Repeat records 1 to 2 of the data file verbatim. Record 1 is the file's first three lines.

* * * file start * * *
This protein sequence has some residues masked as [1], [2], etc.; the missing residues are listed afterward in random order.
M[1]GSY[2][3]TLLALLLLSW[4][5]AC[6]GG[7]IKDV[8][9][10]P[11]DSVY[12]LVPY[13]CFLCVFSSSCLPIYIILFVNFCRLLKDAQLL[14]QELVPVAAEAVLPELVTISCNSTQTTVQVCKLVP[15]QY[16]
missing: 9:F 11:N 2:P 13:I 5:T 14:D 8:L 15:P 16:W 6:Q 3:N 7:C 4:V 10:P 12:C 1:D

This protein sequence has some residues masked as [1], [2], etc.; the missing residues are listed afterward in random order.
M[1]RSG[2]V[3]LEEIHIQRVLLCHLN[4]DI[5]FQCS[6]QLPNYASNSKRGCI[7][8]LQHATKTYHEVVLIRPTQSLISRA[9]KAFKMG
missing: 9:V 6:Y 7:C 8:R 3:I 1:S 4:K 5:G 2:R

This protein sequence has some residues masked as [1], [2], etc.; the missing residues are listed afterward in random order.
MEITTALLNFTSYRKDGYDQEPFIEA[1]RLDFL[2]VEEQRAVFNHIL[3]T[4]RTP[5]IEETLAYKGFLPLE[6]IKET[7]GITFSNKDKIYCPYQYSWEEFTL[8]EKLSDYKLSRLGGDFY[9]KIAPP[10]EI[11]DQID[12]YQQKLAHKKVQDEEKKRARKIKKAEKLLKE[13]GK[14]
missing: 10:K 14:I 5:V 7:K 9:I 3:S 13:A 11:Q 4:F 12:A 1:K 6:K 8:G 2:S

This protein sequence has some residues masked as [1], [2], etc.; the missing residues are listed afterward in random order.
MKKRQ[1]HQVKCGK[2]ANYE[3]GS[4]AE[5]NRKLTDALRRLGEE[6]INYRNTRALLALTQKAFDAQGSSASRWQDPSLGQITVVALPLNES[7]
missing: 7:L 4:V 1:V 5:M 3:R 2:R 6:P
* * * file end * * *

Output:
This protein sequence has some residues masked as [1], [2], etc.; the missing residues are listed afterward in random order.
M[1]GSY[2][3]TLLALLLLSW[4][5]AC[6]GG[7]IKDV[8][9][10]P[11]DSVY[12]LVPY[13]CFLCVFSSSCLPIYIILFVNFCRLLKDAQLL[14]QELVPVAAEAVLPELVTISCNSTQTTVQVCKLVP[15]QY[16]
missing: 9:F 11:N 2:P 13:I 5:T 14:D 8:L 15:P 16:W 6:Q 3:N 7:C 4:V 10:P 12:C 1:D

This protein sequence has some residues masked as [1], [2], etc.; the missing residues are listed afterward in random order.
M[1]RSG[2]V[3]LEEIHIQRVLLCHLN[4]DI[5]FQCS[6]QLPNYASNSKRGCI[7][8]LQHATKTYHEVVLIRPTQSLISRA[9]KAFKMG
missing: 9:V 6:Y 7:C 8:R 3:I 1:S 4:K 5:G 2:R